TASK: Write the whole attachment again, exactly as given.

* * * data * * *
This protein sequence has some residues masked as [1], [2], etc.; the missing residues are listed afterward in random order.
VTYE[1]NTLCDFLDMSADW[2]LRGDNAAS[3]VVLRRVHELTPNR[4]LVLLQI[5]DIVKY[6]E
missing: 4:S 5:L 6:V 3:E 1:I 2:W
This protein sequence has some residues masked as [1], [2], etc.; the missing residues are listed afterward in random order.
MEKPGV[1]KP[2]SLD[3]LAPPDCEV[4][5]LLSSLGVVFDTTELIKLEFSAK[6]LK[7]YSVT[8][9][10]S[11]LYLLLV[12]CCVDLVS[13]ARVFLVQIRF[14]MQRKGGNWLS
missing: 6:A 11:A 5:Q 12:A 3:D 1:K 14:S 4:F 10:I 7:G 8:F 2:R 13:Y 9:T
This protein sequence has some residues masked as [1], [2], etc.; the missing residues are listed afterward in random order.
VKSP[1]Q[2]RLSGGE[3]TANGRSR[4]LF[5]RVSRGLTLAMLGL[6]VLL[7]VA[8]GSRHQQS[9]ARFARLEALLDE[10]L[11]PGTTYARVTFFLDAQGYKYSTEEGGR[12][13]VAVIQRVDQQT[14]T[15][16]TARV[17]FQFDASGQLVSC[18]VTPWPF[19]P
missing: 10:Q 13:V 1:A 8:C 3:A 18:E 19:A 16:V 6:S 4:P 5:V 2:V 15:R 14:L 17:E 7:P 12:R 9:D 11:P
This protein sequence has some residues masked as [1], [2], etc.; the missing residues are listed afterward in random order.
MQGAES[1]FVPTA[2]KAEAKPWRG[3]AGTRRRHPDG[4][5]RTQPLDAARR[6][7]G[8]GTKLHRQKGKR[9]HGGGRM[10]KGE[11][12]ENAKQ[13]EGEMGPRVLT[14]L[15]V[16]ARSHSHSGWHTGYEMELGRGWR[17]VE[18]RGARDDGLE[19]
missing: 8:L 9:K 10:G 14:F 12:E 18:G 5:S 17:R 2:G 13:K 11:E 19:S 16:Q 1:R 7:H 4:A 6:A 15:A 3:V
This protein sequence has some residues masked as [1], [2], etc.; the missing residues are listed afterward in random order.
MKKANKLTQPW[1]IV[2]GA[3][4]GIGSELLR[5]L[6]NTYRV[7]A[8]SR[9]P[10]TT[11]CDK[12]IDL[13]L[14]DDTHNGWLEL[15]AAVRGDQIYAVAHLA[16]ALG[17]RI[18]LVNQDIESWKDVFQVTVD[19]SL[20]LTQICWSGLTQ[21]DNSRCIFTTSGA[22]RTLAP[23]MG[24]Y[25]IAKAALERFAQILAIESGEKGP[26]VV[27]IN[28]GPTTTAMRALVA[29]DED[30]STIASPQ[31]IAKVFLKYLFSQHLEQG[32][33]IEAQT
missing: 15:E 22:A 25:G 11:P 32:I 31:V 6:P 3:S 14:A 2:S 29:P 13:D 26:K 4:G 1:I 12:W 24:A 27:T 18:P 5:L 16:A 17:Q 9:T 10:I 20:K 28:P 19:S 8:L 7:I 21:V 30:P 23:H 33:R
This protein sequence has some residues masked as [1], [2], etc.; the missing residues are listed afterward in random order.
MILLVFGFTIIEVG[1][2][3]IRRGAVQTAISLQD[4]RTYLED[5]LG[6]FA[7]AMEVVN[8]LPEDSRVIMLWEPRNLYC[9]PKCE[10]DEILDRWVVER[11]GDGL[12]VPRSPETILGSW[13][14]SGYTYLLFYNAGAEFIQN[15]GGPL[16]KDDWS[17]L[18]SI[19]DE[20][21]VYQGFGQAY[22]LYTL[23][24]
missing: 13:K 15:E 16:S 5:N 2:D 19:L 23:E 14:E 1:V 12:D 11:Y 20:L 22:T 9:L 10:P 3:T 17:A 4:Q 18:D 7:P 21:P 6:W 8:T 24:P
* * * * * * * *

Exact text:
This protein sequence has some residues masked as [1], [2], etc.; the missing residues are listed afterward in random order.
VTYE[1]NTLCDFLDMSADW[2]LRGDNAAS[3]VVLRRVHELTPNR[4]LVLLQI[5]DIVKY[6]E
missing: 4:S 5:L 6:V 3:E 1:I 2:W
This protein sequence has some residues masked as [1], [2], etc.; the missing residues are listed afterward in random order.
MEKPGV[1]KP[2]SLD[3]LAPPDCEV[4][5]LLSSLGVVFDTTELIKLEFSAK[6]LK[7]YSVT[8][9][10]S[11]LYLLLV[12]CCVDLVS[13]ARVFLVQIRF[14]MQRKGGNWLS
missing: 6:A 11:A 5:Q 12:A 3:D 1:K 14:S 4:F 10:I 7:G 8:F 2:R 13:Y 9:T
This protein sequence has some residues masked as [1], [2], etc.; the missing residues are listed afterward in random order.
VKSP[1]Q[2]RLSGGE[3]TANGRSR[4]LF[5]RVSRGLTLAMLGL[6]VLL[7]VA[8]GSRHQQS[9]ARFARLEALLDE[10]L[11]PGTTYARVTFFLDAQGYKYSTEEGGR[12][13]VAVIQRVDQQT[14]T[15][16]TARV[17]FQFDASGQLVSC[18]VTPWPF[19]P
missing: 10:Q 13:V 1:A 8:C 3:A 18:E 19:A 16:V 6:S 4:P 5:V 2:V 15:R 14:L 17:E 7:P 12:R 9:D 11:P
This protein sequence has some residues masked as [1], [2], etc.; the missing residues are listed afterward in random order.
MQGAES[1]FVPTA[2]KAEAKPWRG[3]AGTRRRHPDG[4][5]RTQPLDAARR[6][7]G[8]GTKLHRQKGKR[9]HGGGRM[10]KGE[11][12]ENAKQ[13]EGEMGPRVLT[14]L[15]V[16]ARSHSHSGWHTGYEMELGRGWR[17]VE[18]RGARDDGLE[19]
missing: 8:L 9:K 10:G 14:F 12:E 18:G 5:S 17:R 2:G 13:K 11:E 19:S 16:Q 1:R 7:H 4:A 6:A 15:A 3:V
This protein sequence has some residues masked as [1], [2], etc.; the missing residues are listed afterward in random order.
MKKANKLTQPW[1]IV[2]GA[3][4]GIGSELLR[5]L[6]NTYRV[7]A[8]SR[9]P[10]TT[11]CDK[12]IDL[13]L[14]DDTHNGWLEL[15]AAVRGDQIYAVAHLA[16]ALG[17]RI[18]LVNQDIESWKDVFQVTVD[19]SL[20]LTQICWSGLTQ[21]DNSRCIFTTSGA[22]RTLAP[23]MG[24]Y[25]IAKAALERFAQILAIESGEKGP[26]VV[27]IN[28]GPTTTAMRALVA[29]DED[30]STIASPQ[31]IAKVFLKYLFSQHLEQG[32][33]IEAQT
missing: 15:E 22:A 25:G 11:P 32:I 31:V 6:P 3:S 14:A 2:S 29:P 13:D 26:K 4:G 1:I 12:W 24:A 27:T 18:P 5:L 16:A 17:Q 9:T 10:I 20:K 28:P 19:S 8:L 7:I 21:V 30:P 23:H 33:R
This protein sequence has some residues masked as [1], [2], etc.; the missing residues are listed afterward in random order.
MILLVFGFTIIEVG[1][2][3]IRRGAVQTAISLQD[4]RTYLED[5]LG[6]FA[7]AMEVVN[8]LPEDSRVIMLWEPRNLYC[9]PKCE[10]DEILDRWVVER[11]GDGL[12]VPRSPETILGSW[13][14]SGYTYLLFYNAGAEFIQN[15]GGPL[16]KDDWS[17]L[18]SI[19]DE[20][21]VYQGFGQAY[22]LYTL[23][24]
missing: 13:K 15:E 16:S 5:N 2:D 19:L 23:E 14:E 1:V 12:D 11:Y 20:L 22:T 9:L 10:P 3:T 17:A 4:Q 18:D 7:P 21:P 6:W 8:T 24:P